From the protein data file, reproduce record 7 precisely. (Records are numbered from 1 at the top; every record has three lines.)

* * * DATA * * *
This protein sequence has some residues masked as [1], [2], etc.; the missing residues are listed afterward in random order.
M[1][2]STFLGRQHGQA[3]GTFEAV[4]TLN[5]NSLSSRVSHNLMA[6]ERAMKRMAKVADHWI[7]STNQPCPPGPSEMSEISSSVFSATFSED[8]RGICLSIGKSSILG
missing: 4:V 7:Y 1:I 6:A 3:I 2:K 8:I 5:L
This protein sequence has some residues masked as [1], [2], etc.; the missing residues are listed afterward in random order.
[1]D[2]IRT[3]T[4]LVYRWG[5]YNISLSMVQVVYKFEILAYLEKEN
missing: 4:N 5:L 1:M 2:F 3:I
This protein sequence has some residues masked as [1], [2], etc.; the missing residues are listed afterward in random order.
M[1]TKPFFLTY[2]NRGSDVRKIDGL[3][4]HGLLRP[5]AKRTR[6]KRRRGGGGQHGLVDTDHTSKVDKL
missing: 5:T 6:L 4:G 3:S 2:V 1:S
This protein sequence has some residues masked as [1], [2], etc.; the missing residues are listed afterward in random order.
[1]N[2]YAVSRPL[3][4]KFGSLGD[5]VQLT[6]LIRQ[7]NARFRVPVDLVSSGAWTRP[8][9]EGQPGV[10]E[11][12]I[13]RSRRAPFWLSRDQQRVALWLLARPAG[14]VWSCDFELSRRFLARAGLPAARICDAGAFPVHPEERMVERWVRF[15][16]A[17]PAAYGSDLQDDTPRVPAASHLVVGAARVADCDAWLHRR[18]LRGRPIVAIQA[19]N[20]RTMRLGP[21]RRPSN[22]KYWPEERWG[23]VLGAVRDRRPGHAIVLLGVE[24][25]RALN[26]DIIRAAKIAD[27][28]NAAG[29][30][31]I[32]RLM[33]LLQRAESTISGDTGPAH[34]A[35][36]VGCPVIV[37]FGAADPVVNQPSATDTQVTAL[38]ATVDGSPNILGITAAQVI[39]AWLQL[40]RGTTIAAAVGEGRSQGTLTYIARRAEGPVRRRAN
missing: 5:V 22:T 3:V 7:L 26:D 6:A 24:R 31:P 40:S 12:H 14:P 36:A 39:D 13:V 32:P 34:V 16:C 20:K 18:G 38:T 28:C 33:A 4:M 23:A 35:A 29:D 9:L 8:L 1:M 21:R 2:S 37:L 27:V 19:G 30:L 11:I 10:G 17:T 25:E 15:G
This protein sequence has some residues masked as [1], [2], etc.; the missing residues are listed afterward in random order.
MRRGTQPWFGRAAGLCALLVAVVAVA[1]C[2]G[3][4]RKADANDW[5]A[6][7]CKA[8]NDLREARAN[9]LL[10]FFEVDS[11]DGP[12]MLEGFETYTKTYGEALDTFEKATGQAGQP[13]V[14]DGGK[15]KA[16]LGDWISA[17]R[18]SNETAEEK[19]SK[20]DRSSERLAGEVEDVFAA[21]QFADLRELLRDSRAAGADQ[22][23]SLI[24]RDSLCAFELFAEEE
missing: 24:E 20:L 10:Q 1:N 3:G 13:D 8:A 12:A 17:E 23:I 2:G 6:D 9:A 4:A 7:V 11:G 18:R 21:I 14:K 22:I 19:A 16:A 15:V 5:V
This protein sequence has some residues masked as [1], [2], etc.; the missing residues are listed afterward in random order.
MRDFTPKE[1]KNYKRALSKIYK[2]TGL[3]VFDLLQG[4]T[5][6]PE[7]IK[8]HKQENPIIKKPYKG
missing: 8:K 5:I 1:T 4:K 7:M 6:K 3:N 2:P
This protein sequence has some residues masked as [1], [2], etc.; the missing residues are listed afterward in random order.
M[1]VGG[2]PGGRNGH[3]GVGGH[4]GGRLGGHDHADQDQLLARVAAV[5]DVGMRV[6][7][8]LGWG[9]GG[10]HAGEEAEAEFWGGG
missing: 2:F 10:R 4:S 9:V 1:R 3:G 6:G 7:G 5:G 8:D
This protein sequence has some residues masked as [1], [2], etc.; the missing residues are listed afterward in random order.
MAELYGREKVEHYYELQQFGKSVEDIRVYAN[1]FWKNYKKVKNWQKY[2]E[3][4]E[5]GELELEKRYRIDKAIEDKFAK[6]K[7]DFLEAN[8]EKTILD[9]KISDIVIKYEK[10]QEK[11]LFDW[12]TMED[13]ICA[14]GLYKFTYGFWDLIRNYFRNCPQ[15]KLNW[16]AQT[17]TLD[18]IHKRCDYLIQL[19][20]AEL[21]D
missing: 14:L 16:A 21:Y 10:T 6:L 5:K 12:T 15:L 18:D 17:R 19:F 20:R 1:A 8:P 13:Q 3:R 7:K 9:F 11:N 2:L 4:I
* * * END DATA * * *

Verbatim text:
This protein sequence has some residues masked as [1], [2], etc.; the missing residues are listed afterward in random order.
M[1]VGG[2]PGGRNGH[3]GVGGH[4]GGRLGGHDHADQDQLLARVAAV[5]DVGMRV[6][7][8]LGWG[9]GG[10]HAGEEAEAEFWGGG
missing: 2:F 10:R 4:S 9:V 1:R 3:G 6:G 7:G 5:G 8:D